How much damage done to a vineyard in a heatwave depends on when temperatures rise relative to when grapes are harvested and this algorithm may continue to affect what grapes continue to be successful in Southern Oregon vineyards.

Quady notes that late heat waves can cause more stress than earlier ones, particularly for certain varieties like Pinot Noir which he adds “is sensitive to heat after veraison”. He adds that “early heatwaves are not as much of an issue, as long as the vineyard has irrigation and it is properly scheduled [in terms of harvest]”.

Producers like Quady North have started harvesting at night to ease the stress on the grapes.

© Turrel Group
| Producers like Quady North have started harvesting at night to ease the stress on the grapes.

He goes on to note that certain grapes have often thrived in hotter temperatures. “These seasons have been great for Grenache and Mourvèdre, two varieties that in the last decade were often difficult to fully ripen for red wine. There are other varieties that we will plant that need an even hotter climate, like Carignan, Cinsaut and Counoise.” He adds that they are all part of the same family and can, hence, work well together in the Rhône red blends that are made in parts of southern Oregon.

He goes on to note that he has also been shifting some of his grape production to the cooler Applegate Valley AVA. He adds that producers up north in the more-established Willamette Valley also seem to be following suit – according to current climate shifts – by planting Syrah and Viognier, which are both grapes that need much warmer weather than the grapes that would have thrived in northern Oregon’s previously cooler vineyard sites.

A move to hydrate

Most of the producers in Southern Oregon irrigate their grapes and doing so before a heatwave can also help the plants get through it.

“Hydrating soils two to three days preceding a heat event to give the vines access to water in the root zone certainly helps,” shared Jones, before he left Linfield. He adds that over the past few hot summers he was sure “that most [producers] who have irrigation capabilities did this”. Most vineyards in southern Oregon are irrigated and “that is a huge benefit”, shares Dan Marca, the co-owner of the Jacksonville-based producer Dancin Vineyards.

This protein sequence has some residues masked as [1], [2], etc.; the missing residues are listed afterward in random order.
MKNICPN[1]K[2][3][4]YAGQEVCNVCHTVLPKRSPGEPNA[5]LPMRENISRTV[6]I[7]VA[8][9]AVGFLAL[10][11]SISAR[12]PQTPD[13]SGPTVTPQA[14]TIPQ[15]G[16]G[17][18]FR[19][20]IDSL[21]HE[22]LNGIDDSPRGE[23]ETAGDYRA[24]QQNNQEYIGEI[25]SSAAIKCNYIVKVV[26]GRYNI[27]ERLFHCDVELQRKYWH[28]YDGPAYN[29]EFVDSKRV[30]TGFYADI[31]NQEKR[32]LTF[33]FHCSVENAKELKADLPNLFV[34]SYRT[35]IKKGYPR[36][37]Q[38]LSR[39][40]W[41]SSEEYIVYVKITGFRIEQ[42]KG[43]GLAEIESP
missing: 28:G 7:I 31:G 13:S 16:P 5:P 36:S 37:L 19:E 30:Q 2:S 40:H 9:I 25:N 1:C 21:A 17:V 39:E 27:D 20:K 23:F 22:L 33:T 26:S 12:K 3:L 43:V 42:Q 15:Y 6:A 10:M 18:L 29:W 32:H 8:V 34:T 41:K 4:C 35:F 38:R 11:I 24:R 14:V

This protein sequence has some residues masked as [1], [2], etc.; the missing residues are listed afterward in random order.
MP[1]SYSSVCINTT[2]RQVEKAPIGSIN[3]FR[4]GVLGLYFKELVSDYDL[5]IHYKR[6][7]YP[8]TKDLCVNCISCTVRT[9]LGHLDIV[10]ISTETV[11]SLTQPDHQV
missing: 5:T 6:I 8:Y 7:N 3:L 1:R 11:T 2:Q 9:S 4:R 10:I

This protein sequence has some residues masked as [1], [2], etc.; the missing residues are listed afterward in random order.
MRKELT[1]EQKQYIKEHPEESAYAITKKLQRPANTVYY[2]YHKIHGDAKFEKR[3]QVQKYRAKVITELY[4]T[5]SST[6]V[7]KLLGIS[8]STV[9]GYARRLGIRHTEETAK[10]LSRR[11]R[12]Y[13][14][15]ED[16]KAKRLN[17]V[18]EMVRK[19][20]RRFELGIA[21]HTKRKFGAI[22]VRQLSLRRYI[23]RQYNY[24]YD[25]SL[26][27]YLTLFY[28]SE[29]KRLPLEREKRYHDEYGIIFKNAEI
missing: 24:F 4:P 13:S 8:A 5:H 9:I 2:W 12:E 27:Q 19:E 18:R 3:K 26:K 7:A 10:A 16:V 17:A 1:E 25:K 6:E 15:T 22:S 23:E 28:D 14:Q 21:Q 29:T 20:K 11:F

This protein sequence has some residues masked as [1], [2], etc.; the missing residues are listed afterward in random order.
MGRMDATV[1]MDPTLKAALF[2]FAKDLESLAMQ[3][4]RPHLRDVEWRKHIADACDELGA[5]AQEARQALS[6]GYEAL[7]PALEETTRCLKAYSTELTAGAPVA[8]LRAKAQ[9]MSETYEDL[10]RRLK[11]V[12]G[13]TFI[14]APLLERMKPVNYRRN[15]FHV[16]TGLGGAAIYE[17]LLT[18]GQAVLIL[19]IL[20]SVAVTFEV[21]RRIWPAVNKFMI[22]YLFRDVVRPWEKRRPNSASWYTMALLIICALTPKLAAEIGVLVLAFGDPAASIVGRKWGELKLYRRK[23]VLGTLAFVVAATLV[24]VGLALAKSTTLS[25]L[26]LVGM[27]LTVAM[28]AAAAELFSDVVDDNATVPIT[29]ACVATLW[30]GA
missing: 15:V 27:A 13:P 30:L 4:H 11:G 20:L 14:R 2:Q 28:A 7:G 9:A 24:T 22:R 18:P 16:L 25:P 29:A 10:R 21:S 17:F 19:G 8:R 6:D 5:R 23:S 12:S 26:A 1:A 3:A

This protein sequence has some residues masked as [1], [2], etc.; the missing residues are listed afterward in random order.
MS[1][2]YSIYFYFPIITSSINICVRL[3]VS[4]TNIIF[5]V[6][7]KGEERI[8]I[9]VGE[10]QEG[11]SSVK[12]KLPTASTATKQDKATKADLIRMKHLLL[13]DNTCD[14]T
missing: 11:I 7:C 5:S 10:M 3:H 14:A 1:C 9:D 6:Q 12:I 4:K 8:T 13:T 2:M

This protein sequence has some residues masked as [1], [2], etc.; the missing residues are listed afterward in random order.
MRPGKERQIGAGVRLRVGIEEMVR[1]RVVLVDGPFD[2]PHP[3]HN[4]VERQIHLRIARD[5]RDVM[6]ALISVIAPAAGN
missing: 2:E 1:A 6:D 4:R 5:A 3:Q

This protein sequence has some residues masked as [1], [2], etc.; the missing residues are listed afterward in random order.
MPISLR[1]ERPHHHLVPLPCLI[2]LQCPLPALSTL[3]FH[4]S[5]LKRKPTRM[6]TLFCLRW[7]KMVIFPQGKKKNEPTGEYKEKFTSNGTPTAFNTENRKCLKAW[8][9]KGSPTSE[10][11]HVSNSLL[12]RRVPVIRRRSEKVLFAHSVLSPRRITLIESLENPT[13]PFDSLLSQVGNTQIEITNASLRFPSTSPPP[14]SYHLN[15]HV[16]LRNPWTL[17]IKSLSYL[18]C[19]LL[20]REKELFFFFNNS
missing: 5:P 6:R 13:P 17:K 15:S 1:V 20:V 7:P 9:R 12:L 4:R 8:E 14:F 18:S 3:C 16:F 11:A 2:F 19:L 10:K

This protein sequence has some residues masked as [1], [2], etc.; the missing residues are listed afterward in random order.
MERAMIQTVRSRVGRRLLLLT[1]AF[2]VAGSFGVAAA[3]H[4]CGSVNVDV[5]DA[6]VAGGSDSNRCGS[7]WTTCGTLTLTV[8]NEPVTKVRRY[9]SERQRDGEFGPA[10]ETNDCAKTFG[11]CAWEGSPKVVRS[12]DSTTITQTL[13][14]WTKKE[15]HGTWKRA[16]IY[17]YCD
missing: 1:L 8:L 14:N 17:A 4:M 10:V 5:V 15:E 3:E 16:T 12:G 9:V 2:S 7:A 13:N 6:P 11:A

Luckily many producers in the area have been generally forewarned – in recent years – before a heatwave comes to town. “We had good forecast of the last heatwave and I asked all our source vineyards to pre-soak before the heatwave. Because of this, I haven’t seen any stress so far,” Quady says.

Another preventative measure that Quady is looking at is night harvesting. “Basically, you start at 9-10pm at night and pick all night when it’s cooler. You have to set up lights and wear reflective vests for safety. It’s a great idea. The only issue is trying to shift everyone’s schedule to accommodate that. I’m going to look at it again this year. We may be able to create a crew that can shift their schedule to pick at night. It could really help with the early varieties like Pinot Noir, Pinot Gris and Chardonnay.”

He is not alone in turning to night harvesting. At Celtic Moon Vineyards, O’Donoghue adds that it “allows us to harvest faster and harvest at night when temperatures are cooler”.

“Finally, we need to change how we allocate water. We have a better system than California, because we regulate the entire watershed, including wells,” shares Quady. “However, we don’t discriminate in terms of crop types and how they are watered. This makes for inefficient distribution of water. We need to re-allocate the water on a total volume basis,” he concludes.

A new approach

Many smart producers are looking at more heat-efficient ways to train and trellis vineyards. “An open canopy that gives some shade is most popular in warmer regions like Napa and the Central Valley and more vineyards would do well to switch to that,” noted Quady.

O’Donoghue, the grower, agrees that there will be “more emphasis on canopy management to shade the grapes and maintain a healthy balance between fruit growth and vegetative growth. [In addition]…managing the crop load is important. With higher temperatures, we drop more fruit so there are less clusters per vines, giving us a fighting chance of ripening the remaining clusters under the conditions of decreased metabolic activity of the vines.”

He concludes that “certainly our wine styles [in the southern part of Oregon] will change and the varietals that were known for may be different. That may not be a bad thing. We may become world-famous for a few particular varietals that would thrive in our ‘new normal’ of climate. With every crisis comes opportunity.”